After surviving this past year’s extended edition of the Barnum & Bailey/Nintendo reality game, Jumbo the Elephant versus Donkey Kong, I decided to substitute my usual introspective, holiday missive with a festive infusion of humor. I thought a trip down memory lane of what used be considered acceptable holiday advertising in days gone by might fit the bill. I’m a big fan of vintage advertisements, and follow a few Pinterest pages dedicated to it. I was born in the early fifties, and some ads invoke warm flashbacks of when I was a tyke (and no, I didn’t ride horseback to school, we had cars). We had a different mindset inherited from the earliest days of the twentieth-century. Looking back, some of those ads now have me ROTFL.
Back in 2012, I was asked to guest post a holiday article to cheer folks up during difficult economic times. I blew the dust off it, and added a couple more graphics.
To quote a cigarette campaign from 1968, “We’ve come a long way baby.” Enjoy.
Original Guest Blog Post – Blame it On The Muse, December 12, 2012
Many folks long for the good old days, especially holidays filled with nostalgic childhood memories of crackling hearth fires, and family gathered around a decorated, live-cut tree. Mom served eggnog in her new apron. Dad lit up a Lucky in his favorite chair. The kids wore their Sunday finest, jiggling with impatience for Santa to come.
Dad wasn’t always in tune with what the love of his life really wanted for Christmas in those days. Retailers paid special attention by offering advice to wives on how to drop hints to get that new toaster. Mom’s expression of sheer joy when she opened her gift was the highlight of Dad’s day.
I can almost hear Dad now, lighting up that special, holiday flavored Tiparillo. We’d all go “eeeewwww” when mom sat in his lap, all giggly and snuggly, buried inside a cloud of smoke when he asked, “Honey, would you make me a sandwich?”
He’d give her a little pat on the backside to signal enough lollygagging. What he really wanted was for Mom to get started on dinner with her new mixer.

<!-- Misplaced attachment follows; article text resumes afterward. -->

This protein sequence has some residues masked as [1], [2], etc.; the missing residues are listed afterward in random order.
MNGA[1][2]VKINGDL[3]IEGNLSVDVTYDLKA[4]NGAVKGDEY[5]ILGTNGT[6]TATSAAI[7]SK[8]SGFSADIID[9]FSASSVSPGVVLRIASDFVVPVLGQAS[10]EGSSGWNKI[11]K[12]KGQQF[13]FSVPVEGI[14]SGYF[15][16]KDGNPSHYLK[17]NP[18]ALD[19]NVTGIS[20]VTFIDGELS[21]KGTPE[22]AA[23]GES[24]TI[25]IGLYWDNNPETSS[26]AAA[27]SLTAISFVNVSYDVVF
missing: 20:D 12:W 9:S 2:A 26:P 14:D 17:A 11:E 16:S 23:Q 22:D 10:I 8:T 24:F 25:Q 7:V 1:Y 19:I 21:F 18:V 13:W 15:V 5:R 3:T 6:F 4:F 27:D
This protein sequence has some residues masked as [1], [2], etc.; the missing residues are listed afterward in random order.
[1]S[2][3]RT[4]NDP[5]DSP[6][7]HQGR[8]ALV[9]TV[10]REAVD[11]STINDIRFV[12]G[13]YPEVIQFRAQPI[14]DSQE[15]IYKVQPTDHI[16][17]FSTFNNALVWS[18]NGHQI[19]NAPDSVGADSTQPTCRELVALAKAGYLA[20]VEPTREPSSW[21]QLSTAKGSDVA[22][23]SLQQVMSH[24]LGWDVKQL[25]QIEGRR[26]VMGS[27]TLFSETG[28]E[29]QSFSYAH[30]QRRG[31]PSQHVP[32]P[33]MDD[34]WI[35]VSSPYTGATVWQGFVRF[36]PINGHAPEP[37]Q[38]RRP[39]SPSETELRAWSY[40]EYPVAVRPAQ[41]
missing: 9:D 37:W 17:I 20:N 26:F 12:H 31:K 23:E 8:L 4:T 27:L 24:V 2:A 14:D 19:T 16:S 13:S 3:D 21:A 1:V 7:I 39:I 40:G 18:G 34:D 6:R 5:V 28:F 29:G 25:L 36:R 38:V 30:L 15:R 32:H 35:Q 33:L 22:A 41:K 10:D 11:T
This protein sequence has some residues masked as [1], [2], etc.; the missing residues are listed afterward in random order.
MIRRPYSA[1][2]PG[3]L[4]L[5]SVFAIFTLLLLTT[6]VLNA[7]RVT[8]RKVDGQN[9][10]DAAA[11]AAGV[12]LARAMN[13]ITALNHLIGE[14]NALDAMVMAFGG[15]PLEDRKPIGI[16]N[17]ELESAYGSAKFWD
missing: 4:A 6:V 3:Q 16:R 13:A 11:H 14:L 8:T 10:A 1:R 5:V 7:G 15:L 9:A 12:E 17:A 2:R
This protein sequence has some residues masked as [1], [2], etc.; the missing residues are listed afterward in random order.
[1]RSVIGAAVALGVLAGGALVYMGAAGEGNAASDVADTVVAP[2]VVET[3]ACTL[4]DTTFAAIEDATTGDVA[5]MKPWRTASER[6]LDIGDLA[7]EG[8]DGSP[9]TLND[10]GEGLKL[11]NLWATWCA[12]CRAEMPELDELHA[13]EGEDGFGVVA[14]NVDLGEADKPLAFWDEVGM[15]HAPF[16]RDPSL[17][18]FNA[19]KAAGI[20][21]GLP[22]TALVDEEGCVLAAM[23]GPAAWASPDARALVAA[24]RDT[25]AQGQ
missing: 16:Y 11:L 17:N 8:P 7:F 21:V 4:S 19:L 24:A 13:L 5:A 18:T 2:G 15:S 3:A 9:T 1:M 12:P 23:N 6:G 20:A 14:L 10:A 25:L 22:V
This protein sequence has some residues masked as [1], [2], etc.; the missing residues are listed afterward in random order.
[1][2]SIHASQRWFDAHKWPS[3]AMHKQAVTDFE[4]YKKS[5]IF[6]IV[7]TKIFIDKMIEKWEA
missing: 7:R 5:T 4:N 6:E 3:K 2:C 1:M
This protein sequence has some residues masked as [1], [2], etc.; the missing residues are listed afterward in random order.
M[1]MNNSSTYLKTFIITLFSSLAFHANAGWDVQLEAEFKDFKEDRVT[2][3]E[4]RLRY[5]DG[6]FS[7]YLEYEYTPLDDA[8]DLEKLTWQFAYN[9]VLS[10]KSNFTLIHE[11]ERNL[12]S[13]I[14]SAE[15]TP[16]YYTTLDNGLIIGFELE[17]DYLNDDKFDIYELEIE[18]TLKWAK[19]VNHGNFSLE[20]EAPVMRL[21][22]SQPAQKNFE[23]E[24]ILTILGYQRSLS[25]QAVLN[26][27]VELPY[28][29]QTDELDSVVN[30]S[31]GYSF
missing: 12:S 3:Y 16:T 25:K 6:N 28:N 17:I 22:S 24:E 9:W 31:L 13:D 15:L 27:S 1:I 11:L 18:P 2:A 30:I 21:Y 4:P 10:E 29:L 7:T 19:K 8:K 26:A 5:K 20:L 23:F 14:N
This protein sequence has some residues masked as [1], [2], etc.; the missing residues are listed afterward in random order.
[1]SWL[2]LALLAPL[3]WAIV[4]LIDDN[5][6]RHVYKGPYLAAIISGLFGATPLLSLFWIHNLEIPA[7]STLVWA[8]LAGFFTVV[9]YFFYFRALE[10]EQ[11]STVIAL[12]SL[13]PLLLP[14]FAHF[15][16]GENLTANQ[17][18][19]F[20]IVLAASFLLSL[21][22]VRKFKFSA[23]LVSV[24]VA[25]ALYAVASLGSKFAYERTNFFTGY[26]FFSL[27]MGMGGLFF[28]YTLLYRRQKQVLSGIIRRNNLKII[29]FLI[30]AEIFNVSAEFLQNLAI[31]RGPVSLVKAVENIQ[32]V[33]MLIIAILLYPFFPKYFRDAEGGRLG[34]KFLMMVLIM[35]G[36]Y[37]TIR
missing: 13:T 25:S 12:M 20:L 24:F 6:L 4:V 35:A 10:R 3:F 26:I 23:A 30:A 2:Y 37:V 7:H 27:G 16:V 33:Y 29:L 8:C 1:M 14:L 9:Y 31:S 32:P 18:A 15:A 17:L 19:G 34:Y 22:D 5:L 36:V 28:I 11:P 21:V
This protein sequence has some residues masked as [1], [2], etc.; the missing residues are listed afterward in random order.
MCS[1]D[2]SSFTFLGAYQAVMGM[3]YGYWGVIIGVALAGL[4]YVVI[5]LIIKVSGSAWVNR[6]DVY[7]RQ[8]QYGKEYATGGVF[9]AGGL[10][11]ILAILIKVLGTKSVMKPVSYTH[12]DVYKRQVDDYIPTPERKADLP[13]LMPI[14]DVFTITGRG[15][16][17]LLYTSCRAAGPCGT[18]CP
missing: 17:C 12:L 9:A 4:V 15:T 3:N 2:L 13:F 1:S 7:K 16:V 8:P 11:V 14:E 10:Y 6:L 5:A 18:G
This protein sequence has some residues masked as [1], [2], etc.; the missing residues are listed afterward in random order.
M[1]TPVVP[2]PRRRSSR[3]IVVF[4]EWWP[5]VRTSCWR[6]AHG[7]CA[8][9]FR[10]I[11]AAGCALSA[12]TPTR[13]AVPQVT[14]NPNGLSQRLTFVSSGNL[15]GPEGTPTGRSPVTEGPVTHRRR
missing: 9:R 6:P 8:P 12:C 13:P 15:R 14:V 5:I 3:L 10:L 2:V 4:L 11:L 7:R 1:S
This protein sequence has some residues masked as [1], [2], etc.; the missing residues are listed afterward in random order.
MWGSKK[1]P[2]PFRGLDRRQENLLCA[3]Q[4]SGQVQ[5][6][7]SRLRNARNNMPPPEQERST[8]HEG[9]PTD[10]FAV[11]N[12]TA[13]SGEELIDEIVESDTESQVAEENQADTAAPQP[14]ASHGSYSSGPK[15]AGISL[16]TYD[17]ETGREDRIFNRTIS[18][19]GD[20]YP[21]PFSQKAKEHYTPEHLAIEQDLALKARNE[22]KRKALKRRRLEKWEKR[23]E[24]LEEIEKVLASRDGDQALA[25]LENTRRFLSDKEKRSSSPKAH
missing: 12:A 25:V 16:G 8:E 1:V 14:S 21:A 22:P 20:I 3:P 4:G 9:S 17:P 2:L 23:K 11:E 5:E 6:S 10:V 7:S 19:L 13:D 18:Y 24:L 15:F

Mom gently tweaked his nose. Dad smiled and gave a wink. “Wait, there’s more.” Santa left another present for Mom. What could it be?
It was really Mom’s year for the good things in life. Now she wouldn’t have to use the kitchen table to get that perfect crease in Dad’s trousers.
Oh darn, the baby is fussing. Mom knew exactly what would soothe the little tyke.
“He’s probably teething,” Dad suggested. “I’ll run down the local Rexall and pick up some medicine.”
Raising seven kids was kind of distracting back then. Every once in a while, things got a little too hectic, and Mom would burn the ham. Dad understood, just as long as she remembered to stock up on his favorite beverage.
Heaven forbid, though, if she tried to save a few pennies buying a less expensive coffee. Dad was little persnickety about his coffee.
Christmas feasts were the best. Turkey with stuffing, ham, candied sweet potatoes, mashed potatoes with cream (whipped to perfection with Mom’s new mixer), green bean casserole, and three kinds of pie for desert.
Dad would kick back, unbuckle his size 48 belt so he could breathe better. He’d gaze at Mom at the sink, up to her elbows in dish soap. “Wonderful dinner honey, but you might consider skipping desert next time,” then toss her a pack of cigarettes.
Yes, holidays were so much more special in the old days. Mom finished cleaning up the kitchen, stowing the leftovers, washing the floor, and putting the baby down for a nap.
“Can we watch TV?” we kids would clamor. “Well, since it’s so educational, just for awhile,” Mom would smile.
Mom looked tired while sweeping the floor, but she knew if she was good for another year, maybe Dad would get her that new Hoover she dreamed about.
Holidays are so special, Mom thought back then.
To the soothing sound of Dad’s snoring on the couch, she made a promise to give herself a gift next year, with a big tag that said: Open Me First.
Still Pining for the old days?
Happy Holidays. May the presents beneath the tree contain lots of laughter.
Graphics from Pinterest Vintage Advertisements.
James Pailly said:
Wow, some of that is just horrifying. I have to wonder, though, what modern advertising will look like to people living fifty or sixty years from now.
Probably just as horrifying. Thanks, James.